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I have a VPS which is currently serving 2 websites and a game server. The "primary" website - my website - is robinjam.net.

I've read multiple conflicting tutorials on the internet regarding configuration of hostname, /etc/hosts and DNS, and I'm trying to work out what the "preferred way" of setting this up is.

Can I set my hostname to anything I want?

Do I still need to add my hostname and FQDN to /etc/hosts, even if DNS is resolving my FQDN correctly?

Should the entry in /etc/hosts point to my public IP or the loopback address?

Let's say I want to set the hostname for my VPS to, for example, "linode". Should I add a DNS A record for linode.robinjam.net, or is this unnecessary?

I'm sorry if these are basic questions, but I'm a complete novice when it comes to server administration.

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2 Answers 2

up vote 2 down vote accepted

Your hostname can be anything. Generally only sending mail will need a sensible name and/or DNS entry.

The only requirement for your machine to run properly on the network in /etc/hosts is '127.0.01' being opposite 'localhost'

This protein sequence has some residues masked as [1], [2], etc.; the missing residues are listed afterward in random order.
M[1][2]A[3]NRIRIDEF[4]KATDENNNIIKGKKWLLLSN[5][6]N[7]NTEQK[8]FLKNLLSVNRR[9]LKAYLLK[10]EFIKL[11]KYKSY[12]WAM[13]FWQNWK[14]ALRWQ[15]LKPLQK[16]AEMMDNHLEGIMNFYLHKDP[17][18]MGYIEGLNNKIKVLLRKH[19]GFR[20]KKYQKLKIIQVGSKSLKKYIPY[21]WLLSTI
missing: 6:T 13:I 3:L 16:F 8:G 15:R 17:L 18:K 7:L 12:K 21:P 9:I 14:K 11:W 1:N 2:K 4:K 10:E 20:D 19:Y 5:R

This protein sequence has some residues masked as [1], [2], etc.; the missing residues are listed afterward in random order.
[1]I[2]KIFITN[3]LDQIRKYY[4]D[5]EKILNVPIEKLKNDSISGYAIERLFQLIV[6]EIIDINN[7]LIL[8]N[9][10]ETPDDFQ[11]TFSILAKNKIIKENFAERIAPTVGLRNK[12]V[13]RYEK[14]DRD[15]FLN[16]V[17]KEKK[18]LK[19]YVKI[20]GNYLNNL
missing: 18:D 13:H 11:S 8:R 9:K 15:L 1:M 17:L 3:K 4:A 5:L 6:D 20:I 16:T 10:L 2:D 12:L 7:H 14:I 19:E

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I thought that might be the case. What about /etc/hosts, which FQDN should I put in there (robinjam.net perhaps)? And does it need to be my public IP or the loopback address? –  robinjam Apr 5 '11 at 15:36
    
You can put your hostname on the same line as localhost for good housekeeping. Locally on the Server you're more concerned with the hostname and localhost. Just let the DNS find your FQDN in most circumstances for simplicity. –  Jonathan Ross Apr 5 '11 at 15:40

You can choose any hostname you want, but consider reading this. No, you don't need to add your hostname or FQDN to /etc/hosts, but it will make some things work in case your DNS server becomes inaccessible. From my experience, it better to add A records for server's hostnames and use CNAME records for all subdomains that corresponds to some services. This will make transition of services from one server to another simplier.

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You will need an A record for your domain if you want it to be reachable. Service sub-domains (www, pop3, etc.) except email can be handled by CNAME records. –  BillThor Apr 5 '11 at 16:35

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